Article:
Linked by Howard Fosdick on Mon 27th Aug 2012 13:53 UTC
Editorial The dream of inexpensive computing for everyone has been with us since the first computers. Along the way it has taken some unexpected turns. This article summarizes key trends and a few of the surprises.
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RE[3]: Comment by kovacm
by MOS6510 on Tue 28th Aug 2012 15:01 UTC in reply to "RE[2]: Comment by kovacm"
MOS6510
Member since:
2011-05-12

I didn't want to come across as a fanboy, having already mentioned the C64 a few times in comments under other topics. The C64 does make a small appearance in the graph.

But if the topic is computers for the masses the C64 certainly should be mentioned as Jack Tramiel wanted to keep it relative low cost to allow more people to buy it. The ZX81 was affordable for the masses, the ZX Spectrum/C64/Amiga/Atari computers were bought by masses.

Maybe Linux should get a mention too, an operating system so cheap anyone can afford it and it runs on all kinds of hardware.

It kind of seems the writer just wanted to jump to the points he wanted to make about the more recent stuff.

But to be fair, it would make a very long article if he gave everything its credit.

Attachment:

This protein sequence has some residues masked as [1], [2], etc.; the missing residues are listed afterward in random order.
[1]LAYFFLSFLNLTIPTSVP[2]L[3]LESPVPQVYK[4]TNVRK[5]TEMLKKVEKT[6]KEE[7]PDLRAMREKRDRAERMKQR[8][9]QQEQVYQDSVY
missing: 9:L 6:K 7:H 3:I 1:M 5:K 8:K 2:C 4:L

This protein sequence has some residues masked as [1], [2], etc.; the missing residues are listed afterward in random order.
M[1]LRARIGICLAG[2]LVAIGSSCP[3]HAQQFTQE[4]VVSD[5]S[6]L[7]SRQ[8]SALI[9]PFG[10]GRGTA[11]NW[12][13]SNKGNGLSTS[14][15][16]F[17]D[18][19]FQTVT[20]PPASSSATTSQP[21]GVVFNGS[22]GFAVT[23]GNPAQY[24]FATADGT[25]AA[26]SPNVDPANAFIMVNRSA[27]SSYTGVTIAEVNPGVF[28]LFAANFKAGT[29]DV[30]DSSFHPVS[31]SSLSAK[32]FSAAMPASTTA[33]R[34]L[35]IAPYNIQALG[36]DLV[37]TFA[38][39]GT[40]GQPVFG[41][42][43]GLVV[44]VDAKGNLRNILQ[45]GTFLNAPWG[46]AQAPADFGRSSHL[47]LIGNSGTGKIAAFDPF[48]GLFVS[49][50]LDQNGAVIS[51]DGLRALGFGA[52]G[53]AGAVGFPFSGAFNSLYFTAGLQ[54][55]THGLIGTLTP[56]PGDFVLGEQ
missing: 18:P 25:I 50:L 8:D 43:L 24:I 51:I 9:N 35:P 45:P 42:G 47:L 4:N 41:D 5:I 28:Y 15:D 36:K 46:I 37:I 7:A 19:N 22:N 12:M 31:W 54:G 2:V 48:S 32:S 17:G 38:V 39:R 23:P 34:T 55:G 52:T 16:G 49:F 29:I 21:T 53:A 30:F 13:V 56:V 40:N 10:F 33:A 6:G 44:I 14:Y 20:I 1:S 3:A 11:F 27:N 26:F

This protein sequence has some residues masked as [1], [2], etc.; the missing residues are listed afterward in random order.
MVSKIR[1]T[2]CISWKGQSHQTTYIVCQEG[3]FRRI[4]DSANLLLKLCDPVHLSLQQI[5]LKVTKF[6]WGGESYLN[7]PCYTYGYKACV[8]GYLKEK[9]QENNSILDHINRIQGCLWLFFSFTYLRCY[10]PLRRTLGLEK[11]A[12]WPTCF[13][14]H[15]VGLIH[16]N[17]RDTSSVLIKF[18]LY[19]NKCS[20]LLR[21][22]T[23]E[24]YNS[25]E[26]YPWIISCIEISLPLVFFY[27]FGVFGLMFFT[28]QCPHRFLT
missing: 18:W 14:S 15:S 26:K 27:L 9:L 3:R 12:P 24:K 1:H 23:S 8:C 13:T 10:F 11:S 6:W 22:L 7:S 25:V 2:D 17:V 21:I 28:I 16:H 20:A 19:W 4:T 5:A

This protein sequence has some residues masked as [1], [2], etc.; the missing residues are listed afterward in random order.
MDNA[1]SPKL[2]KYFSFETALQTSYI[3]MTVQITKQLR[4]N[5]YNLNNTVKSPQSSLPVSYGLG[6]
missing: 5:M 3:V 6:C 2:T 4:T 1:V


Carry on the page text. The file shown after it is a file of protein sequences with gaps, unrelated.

Reply Parent Score: 2

RE[4]: Comment by kovacm
by zima on Thu 30th Aug 2012 04:09 in reply to "RE[3]: Comment by kovacm"
zima Member since:
2005-07-06

I didn't want to come across as a fanboy, having already mentioned [something] a few times in comments under other topics.

When did that ever stop you before? ;P

It kind of seems the writer just wanted to jump to the points he wanted to make about the more recent stuff.

TBH I find this particular series of articles somewhat devoid of much real content/insight... like the writer just wanted to publish something (but hey, gives a decent excuse to waste time in the comments)

Reply Parent Score: 2

RE[5]: Comment by kovacm
by MOS6510 on Thu 30th Aug 2012 05:17 in reply to "RE[4]: Comment by kovacm"
MOS6510 Member since:
2011-05-12

Ah, who cares about info or insight, I just enjoy having old computers being mentioned.

These days companies like Dell, HP, Acer, etc... have 25.000 different PC/laptop models EACH. It's hard to get nostalgic about any of them in a number of years.

When you mention a C64 or ZX Spectrum people's eyes light up. I can't imagine the same effect if in 10 years if I mention a Dell Optiplex 755.

But I guess these days it's the operating system that creates the memories and experiences, not the computer itself.

Reply Parent Score: 2